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What we know about L.A. County’s first case of the Omicron variant

A plane tail is seen through a window at Los Angeles International Airport.
L.A. County’s first confirmed case of the Omicron variant came from an individual who had returned after flying to South Africa via London on Nov. 22. Above: LAX.
(Luis Sinco / Los Angeles Times)

California has recorded its second confirmed case of the Omicron variant of the coronavirus, this one in Los Angeles County.

There are currently no indications of a larger outbreak, and officials are urging people not to panic, saying they see no need for more restrictions at this time.

Here is what we know:

The patient

The infection, county officials said, was most probably travel-related, as the person had returned to L.A. after flying to South Africa via London on Nov. 22 — just days before Omicron’s detection was publicly announced and the World Health Organization officially declared it a “variant of concern.”

“A small number of close contacts in Los Angeles have been identified and, to date, all have tested negative and have no symptoms,” county officials said in a statement.

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Confirmation of the variant in the nation’s most populous county came as officials urged residents to get tested for the coronavirus more frequently when it makes sense to do so — particularly during the holiday season.

Condition

The infected adult, identified only as a fully vaccinated L.A. County resident, is “self-isolating, and their symptoms are improving without medical care,” the county said.

Analysis

The L.A. case came a day after San Francisco announced the first confirmed U.S. Omicron infection, the first identified in the U.S. Since the initial discovery, additional cases have been found in Colorado, New York, Hawaii and Minnesota.

“Throughout the pandemic, we have always known there would be more mutations, resulting in the possibility of a more dangerous variant than the Delta variant,” L.A. County Public Health Director Barbara Ferrer said in a statement. “While we can’t know for certain the impact of Omicron at this time, the good news is that we already know how to reduce transmission and slow spread using both pharmaceutical and non-pharmaceutical interventions.”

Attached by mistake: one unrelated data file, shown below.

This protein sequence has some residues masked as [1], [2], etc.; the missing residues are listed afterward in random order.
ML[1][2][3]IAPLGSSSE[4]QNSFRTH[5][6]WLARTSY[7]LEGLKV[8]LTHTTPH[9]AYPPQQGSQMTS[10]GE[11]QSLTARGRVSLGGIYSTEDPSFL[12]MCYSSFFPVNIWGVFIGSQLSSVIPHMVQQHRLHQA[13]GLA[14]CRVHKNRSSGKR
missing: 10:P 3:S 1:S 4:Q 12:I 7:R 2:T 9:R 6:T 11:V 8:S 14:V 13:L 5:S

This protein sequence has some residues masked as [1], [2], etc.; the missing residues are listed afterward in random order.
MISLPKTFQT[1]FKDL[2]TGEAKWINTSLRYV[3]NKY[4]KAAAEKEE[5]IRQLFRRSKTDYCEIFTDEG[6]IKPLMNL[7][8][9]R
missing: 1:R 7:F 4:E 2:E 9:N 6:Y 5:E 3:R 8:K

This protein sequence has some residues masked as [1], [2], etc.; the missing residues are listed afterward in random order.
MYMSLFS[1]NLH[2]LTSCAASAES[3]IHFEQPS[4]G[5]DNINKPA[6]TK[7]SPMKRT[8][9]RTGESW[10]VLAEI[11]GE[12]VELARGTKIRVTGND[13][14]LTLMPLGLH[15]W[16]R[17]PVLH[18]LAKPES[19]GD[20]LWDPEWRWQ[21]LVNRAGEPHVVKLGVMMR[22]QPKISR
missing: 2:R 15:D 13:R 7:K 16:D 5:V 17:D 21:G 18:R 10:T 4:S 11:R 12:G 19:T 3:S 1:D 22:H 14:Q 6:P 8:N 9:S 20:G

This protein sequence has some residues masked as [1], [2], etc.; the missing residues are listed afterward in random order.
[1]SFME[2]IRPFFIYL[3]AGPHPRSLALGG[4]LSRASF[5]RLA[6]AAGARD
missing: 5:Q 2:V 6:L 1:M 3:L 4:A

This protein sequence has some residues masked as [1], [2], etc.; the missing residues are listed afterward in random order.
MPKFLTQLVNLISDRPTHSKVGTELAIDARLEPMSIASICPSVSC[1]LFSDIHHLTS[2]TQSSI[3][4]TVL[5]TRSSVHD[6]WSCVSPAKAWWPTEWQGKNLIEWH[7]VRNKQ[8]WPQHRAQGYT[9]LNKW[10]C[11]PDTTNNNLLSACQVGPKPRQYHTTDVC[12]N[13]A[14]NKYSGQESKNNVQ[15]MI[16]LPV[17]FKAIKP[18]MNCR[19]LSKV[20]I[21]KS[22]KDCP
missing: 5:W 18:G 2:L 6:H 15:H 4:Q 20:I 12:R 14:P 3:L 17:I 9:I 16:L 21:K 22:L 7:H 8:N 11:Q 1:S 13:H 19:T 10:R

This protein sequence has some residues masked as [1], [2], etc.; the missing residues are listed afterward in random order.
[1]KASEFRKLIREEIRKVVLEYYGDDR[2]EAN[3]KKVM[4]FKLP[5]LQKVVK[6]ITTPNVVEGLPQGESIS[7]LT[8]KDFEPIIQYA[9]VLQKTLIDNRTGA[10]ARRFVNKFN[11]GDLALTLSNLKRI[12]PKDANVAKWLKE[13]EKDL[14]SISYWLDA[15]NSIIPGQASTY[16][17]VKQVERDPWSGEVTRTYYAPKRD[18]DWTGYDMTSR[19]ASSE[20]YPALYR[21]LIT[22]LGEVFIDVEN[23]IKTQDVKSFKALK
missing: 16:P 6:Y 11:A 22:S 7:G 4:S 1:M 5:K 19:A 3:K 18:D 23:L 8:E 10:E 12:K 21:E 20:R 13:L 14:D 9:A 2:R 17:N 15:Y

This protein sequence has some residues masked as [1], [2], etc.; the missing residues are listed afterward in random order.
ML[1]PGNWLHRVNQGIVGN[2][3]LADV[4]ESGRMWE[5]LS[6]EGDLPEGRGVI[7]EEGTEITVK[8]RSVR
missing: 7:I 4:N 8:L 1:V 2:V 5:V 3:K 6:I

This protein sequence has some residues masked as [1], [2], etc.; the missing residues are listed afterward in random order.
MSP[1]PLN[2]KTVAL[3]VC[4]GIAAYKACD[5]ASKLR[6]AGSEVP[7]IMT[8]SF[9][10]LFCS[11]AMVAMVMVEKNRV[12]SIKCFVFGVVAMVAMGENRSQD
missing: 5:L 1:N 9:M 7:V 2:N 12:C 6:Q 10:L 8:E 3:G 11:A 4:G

Omicron’s impact on the COVID-19 pandemic will depend on a variety of factors that will take days to weeks for scientists to untangle.

The infected San Francisco resident also returned home from South Africa on Nov. 22, according to local health officials and the Centers for Disease Control and Prevention. The person developed symptoms around Nov. 25 — Thanksgiving — and got tested Sunday.

Citing privacy, health officials released few details about the individual, other than the person is 18 to 49 years old.

The person was fully vaccinated and had mild symptoms that did not require hospitalization. Officials said the individual’s condition was improving as of Wednesday.

A UC San Francisco lab that analyzes coronavirus test results is a big reason behind the quick identification of the Omicron variant in California.

What’s next

Officials are urging residents to get tested for the coronavirus more frequently when it makes sense to do so — particularly if they plan to travel or gather with family or friends during the holiday season.

Increased testing has long been a centerpiece of both the local and federal response to the COVID-19 pandemic. Such screenings have grown even more important following the discovery of the new highly mutated strain.

L.A. County will instruct skilled nursing facilities to introduce more routine testing of residents and staff, “and to offer rapid testing for visitors that are entering any indoor spaces at these facilities,” Ferrer said Thursday.


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